ProtestersThoughtful

In an age of political extremism and legislative gridlock, compromise has become increasingly rare. Why are we so frustrated and flummoxed by people whose values and votes differ from our own? According to author Jonathan Haidt, the field of moral psychology can help answer that question.

His new book, “The Righteous Mind: Why Good People are Divided by Politics and Religion,” explores the moral roots of political division.

Guests:
Jonathan Haidt, author and Thomas Cooley professor of ethical leadership at the NYU-Stern School of Business

  • USARunByCriminals

    The two parties are NOT in a state of gridlock when it comes to enacting new police state laws. These get overwhelming bipartisan support, no matter how fascistic or expensive and no matter how bogus the justifications for them are.

    Speaking of political extremism, in 1933 Wall St was caught planning to install a fascist dictator (it was called the Business Plot) but were exposed by General Smedley Butler. Today we have police state laws being passed quietly one after the other. Some of those like the Patriot Act were even written well in advance of 9/11.

    There is political extremism, but it comes from Wall St and the 1%.

    Now comes the news that Wall St banksters have stealthily bought mercenary companies including Blackwater, arms and ammunition companies including Remington, and even CPI, the company that makes microwave heat cannons that are used for crowd control.
    http://thetruthisnow.com/archives/political/exclusive-wall-street-banks-are-secretly-building-a-mega-private-army/

  • Gerald Fnord

    I’ve liked Dr. Haidt’s work, and think it especially relevant to a time in which it’s become increasingly easier to never hear a word from people with moral assumptions different to one’s own.  Three questions:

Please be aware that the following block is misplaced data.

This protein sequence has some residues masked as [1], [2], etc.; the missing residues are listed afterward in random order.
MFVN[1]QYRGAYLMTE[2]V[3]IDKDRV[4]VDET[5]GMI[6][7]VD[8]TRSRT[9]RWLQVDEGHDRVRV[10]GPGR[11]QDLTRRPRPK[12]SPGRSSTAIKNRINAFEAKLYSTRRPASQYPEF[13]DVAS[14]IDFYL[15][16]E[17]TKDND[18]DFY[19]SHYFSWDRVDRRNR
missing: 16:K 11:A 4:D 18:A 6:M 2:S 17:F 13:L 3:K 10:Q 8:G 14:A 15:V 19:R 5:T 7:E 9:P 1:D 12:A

0.) Have conservatives objected to  not being given a stake in ‘Fairness’?—after all, many a right-wing person appears to sincerely believe that it were only fair that a person (and their [sic] dependents) should starve or die of exposure or of disease should that person turn out not to be good at making money and there’s not enough private charity to go around.  I am both stating this as snarkily as possible and dead-seriously—it is very common to hear this trope, sometimes immediately juxtaposed with ‘life is unfair’….

    1.) How were effective dialogue and compromise even _possible_ between persons with widely divergent moral needs?

    2.) How much of this were inborn?  Has medication or injury been known to change one’s valence of these 5?

    • Joe

      This comment was poorly formatted and uses confusing syntax.  Whatever thought you attempted to express has failed to reach your audience.  

    • Guest

       Interesting! Maybe when you calm down, you can re write this so you make your point. Thanks.

    • OhBoy

       By valence do you refer to electrons and valence shells?

      • Gerald Fnord

         No, ‘valence’ as in the value one assigns to a given literal thing or reification, its attractiveness to one.

  • greg slater

    Your guest said to many Israelis, including conservative ones, Egypt is now more of a worry than Iran.  Maybe they should threaten to attack Egypt unless ruthless sanctions are imposed by the world?

  • Ken Jaffee

    You do know that most of us Liberals have now switched off the program based on this last ridiculous analysis.

    • OhBoy